Rabindranath Tagore—“The Greatest of The Bāuls of Bengal”

@article{Dimock1959RabindranathTG,
  title={Rabindranath Tagore—“The Greatest of The Bāuls of Bengal”},
  author={Edward C. Dimock,},
  journal={The Journal of Asian Studies},
  year={1959},
  volume={19},
  pages={33 - 51}
}
  • E. Dimock,
  • Published 1 November 1959
  • Art
  • The Journal of Asian Studies
When Rabindranath Tagore won the Nobel Prize for Literature in 1913 andwas thereby rocketed into international prominence, the literary and theological worlds were afflicted with a rash of speculation as to whether or not his ideas were basically Christian. “The God of Gitanjali is no impersonal, imperturbable absolute of Hindu philosophy, but…whether He be explicitly Christ or not, He is at least a Christ-like God, and the experience of His suppliant and lover is one with the deepest core of…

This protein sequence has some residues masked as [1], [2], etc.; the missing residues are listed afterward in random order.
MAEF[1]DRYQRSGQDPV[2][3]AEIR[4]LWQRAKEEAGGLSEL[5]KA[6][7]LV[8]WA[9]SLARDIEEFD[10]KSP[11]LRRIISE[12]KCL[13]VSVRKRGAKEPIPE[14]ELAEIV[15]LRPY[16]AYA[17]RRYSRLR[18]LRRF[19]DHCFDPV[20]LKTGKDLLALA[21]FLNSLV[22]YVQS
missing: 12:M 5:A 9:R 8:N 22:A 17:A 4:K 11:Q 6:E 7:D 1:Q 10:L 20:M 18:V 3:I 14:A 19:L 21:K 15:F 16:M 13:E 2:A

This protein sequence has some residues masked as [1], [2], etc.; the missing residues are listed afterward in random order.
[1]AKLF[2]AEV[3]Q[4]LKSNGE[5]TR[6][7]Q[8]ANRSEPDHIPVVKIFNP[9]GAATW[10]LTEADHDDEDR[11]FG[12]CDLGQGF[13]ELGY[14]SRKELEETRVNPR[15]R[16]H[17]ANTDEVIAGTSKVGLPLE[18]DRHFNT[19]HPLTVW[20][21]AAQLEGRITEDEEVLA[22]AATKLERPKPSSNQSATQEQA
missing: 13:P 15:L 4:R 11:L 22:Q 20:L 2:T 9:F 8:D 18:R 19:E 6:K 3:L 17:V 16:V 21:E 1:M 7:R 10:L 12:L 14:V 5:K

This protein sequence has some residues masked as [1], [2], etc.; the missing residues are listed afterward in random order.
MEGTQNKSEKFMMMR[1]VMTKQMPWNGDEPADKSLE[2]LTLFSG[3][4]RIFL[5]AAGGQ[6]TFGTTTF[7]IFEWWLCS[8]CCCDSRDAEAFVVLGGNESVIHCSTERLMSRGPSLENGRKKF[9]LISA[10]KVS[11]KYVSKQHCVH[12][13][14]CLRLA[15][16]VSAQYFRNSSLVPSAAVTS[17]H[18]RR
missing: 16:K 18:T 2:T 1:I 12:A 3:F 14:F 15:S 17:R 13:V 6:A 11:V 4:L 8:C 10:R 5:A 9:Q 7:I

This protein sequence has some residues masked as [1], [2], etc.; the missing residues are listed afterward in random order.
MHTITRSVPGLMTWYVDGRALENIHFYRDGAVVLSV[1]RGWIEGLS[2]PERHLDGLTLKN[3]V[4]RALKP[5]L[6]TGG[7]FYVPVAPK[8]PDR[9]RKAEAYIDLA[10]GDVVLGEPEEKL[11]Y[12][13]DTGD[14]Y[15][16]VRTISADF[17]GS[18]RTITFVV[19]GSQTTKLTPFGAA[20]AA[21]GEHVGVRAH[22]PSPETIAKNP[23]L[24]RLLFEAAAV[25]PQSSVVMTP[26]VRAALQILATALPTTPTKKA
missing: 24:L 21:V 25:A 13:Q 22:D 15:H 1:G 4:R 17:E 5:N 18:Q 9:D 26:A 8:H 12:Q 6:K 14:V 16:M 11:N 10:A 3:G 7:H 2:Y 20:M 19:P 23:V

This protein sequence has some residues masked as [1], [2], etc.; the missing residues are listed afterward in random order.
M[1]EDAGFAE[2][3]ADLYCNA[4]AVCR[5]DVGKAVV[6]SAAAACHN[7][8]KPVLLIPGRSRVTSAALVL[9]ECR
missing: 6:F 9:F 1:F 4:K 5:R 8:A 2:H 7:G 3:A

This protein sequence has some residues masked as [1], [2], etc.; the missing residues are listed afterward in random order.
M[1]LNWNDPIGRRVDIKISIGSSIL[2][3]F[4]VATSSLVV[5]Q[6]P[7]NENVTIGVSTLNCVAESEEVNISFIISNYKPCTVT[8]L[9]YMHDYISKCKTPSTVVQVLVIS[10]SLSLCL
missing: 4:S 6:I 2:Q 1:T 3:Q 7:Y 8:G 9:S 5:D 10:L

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References

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I shall cast my burden off, and then I shall gain your feet
    I am dying, and the burden of them is strapped to my headif only I could cast it off, perhaps I could survive
      A song of Madana Baul, in Bangla \avya paricaya
        But you will pull me out, and with your own hand you will save me
          79 A song of Lalan Phakir
          • Bhattacarya
          Fruit-gathering, song no. XLI
            I cannot throw off my vanity and pride, and I am drifting
              A song of Bhaba Baul, from the writer's collection